May 20, 2005
Booz Allen Hamilton (BAH) hired me as a Senior Defense Analyst to work from their Newport, RI office with such clients as Navy Warfare Development Command, Naval Undersea Warfare Center and Submarine Tactical Development Squadron – Groton, CT. As a retired submarine officer with a Master of Science in Operations Research from the Naval Postgraduate School, Monterey, CA, I was especially eager to get back into that kind of work. I had been twiddling my thumbs with Johnson Controls for four years in Lenexa, Kansas and at a short stint with ATK as a lead-free ammunition Program Manager for the Army. I was thankful to have the work and happy to live near my daughters, Jordan and Jaclyn, just 45 miles away. Moving away from them was the second hardest thing I have done in my life with the first being leaving them in the first place. Anyway… I love them – they love me and we are all ok.
Fast forward 4 years: after four BAH annual assessments which cited the need for me to “become a subject matter expert in operations research” so as to make a name for myself and therefore… what? Therefore, what? I had the credentials, just no actual OR work to gain “subject matter expertise” and make a name for myself. My pay raises were barely, if at all, keeping up with inflation (depends on what tables you look at.) Plus, my office manager wanted to keep me as his “lieutenant” doing his pet projects. I was underutilized and underappreciated. Sure, I could leave anytime I wanted to visit my daughters, but I was not “happy in my work” as Chairman Mao suggested we all should be.
Through it all, my beautiful and wise wife has been very supportive. I am so thankful for Lora. She loves my daughters and accepts my solo visits to see them. She keeps a loving home and is a great cook - I could not ask for a better wife!
May 25, 2009
Enter Leonie Industries, LLC. Within 4 weeks of Rob Laverty, a colleague at BAH, telling me about a Department of Defense (DOD) Operations Research (OR) position in Afghanistan with a small contracting firm, I was hired and attended training at the Joint Improvised Explosive Device Defeat Organization (JIEDDO) in Arlington, VA. Leonie, a small, woman-owned business whose original mission mainly involved strategic communications found themselves needing to find a couple dozen ORSAs (Army speak for Operations Research Systems Analysts) with at least a Master’s degree who wanted to go to either Afghanistan or Iraq, unaccompanied, for at least a year. I know of 5 they’ve hired since last year, myself included. While the timing was not perfect (is it ever?), it was about as good as it could have been to say ‘yes’ to the opportunity. Will it allow me to establish myself as a subject matter expert in Operations Research? I think so. I will focus on analysis of IED events with the expressed purposes of improving life-saving measures for Afghani civilians and coalition forces and of attacking the network of IED bad guys. Not only a subject matter expert, but a potential life-saving one at that! Say ‘no’ to that! Will it give us more options in the future? Again, I think so. The money is good. Will I survive? God willing and the creek don’t rise. I suppose there are safer places to live, in general, but dying can happen anywhere.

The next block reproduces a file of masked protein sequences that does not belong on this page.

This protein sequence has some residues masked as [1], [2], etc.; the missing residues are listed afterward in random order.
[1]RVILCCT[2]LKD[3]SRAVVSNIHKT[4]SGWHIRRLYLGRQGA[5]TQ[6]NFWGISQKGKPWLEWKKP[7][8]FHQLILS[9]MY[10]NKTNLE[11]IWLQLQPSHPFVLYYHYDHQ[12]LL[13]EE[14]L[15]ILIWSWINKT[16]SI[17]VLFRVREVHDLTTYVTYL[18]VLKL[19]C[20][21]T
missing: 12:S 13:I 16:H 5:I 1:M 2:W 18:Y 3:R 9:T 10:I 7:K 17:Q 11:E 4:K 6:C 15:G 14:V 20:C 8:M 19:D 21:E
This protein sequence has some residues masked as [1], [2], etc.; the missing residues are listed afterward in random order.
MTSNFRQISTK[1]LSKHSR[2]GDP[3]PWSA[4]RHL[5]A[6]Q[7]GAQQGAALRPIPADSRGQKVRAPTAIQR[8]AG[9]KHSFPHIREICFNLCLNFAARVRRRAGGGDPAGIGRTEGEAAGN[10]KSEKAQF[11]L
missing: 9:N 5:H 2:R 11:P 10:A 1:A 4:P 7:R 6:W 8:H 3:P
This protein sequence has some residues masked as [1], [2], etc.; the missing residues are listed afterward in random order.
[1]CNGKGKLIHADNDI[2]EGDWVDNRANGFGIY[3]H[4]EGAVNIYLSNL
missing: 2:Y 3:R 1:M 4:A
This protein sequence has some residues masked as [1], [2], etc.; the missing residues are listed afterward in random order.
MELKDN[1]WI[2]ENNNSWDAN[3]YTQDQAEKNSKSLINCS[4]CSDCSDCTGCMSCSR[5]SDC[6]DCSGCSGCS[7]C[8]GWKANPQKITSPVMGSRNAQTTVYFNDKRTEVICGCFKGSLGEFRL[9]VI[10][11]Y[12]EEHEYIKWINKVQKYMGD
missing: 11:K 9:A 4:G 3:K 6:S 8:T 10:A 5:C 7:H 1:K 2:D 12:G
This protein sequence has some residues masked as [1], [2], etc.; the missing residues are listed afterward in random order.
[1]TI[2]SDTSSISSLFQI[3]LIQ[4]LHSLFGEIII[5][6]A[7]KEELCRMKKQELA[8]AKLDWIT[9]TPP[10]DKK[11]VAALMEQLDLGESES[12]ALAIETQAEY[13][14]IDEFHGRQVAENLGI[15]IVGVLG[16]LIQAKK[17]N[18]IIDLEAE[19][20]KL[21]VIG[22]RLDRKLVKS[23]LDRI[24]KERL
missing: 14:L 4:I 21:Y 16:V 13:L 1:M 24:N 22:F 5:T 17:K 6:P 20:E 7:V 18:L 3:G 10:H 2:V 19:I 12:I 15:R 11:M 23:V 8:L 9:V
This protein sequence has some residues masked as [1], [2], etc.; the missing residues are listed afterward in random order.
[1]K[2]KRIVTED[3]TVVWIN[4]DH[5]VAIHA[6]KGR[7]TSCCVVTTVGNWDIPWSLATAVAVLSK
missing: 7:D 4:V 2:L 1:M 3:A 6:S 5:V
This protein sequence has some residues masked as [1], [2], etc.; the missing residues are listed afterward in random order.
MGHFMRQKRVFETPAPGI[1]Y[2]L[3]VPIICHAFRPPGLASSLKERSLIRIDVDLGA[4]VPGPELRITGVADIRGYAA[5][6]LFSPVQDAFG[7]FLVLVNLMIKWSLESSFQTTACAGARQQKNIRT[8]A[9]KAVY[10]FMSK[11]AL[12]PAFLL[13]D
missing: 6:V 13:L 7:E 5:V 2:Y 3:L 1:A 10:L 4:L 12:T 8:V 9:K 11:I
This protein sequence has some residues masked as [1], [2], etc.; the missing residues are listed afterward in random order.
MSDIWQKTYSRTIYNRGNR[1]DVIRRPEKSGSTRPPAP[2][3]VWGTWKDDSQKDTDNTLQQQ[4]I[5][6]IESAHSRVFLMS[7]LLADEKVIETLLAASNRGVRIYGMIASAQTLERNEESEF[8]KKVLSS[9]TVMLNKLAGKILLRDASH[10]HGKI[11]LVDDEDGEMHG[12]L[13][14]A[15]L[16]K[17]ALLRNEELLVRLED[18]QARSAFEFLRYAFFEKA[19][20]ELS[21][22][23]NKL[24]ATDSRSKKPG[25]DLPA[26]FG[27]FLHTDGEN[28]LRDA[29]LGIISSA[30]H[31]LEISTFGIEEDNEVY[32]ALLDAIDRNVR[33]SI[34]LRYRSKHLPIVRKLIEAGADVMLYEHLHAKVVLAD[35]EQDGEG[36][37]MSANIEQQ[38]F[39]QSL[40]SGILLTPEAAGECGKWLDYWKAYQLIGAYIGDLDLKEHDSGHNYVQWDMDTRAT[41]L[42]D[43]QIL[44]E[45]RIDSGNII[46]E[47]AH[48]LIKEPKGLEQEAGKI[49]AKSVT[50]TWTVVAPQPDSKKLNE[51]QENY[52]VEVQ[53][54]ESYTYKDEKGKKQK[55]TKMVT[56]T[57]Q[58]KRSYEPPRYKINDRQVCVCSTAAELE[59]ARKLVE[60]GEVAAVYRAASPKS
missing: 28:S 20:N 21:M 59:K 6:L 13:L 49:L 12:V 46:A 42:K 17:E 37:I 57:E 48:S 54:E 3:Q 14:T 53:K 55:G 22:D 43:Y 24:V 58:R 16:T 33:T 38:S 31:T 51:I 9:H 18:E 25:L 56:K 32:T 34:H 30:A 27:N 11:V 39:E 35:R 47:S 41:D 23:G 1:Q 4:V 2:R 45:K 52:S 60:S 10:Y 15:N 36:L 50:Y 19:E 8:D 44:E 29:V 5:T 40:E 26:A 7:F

After hiring on with Leonie Industries, I commenced a 2 week program crammed into 6 weeks of training, indoctrination and processing at locations in the greater Washington, DC area and Fort Benning, Georgia. JIEDDO, the ultimate customer, started the program in 2008 to provide ORSAs to the Army in both Iraq and Afghanistan.
In the middle of all that, we travelled to St Joseph to see Jordan matriculate from Central High School. A month prior I had attended freshman orientation at UMKC with her where we both got a dose of the campus and facilities and a wake-up call regarding the competitive nature of the nursing program. The girls came to DC and CT for 10 days during that time, as well. We had lots of fun cooking out and making campfires and smores. The weather was just a little too cold and damp to enjoy the beach at the lake, though. The tankless propane heated soaking tub was a hit, though! The girls knew they wanted one the first time they sat in it. I bought a 110 gallon hard rubber stock tank from Tractor Supply in Voluntown, CT and framed it with 2x4s and ¼ “ plywood and insulated it. I ordered the tankless water heater online and easily connected a garden hose, propane tank and shower hose/nozzle to allow filling and showering. This was a project for Lora's benefit more than anything else...
June 29-July 1, 2009 Bozrah-New London-Boston-London-Dubai-Bagram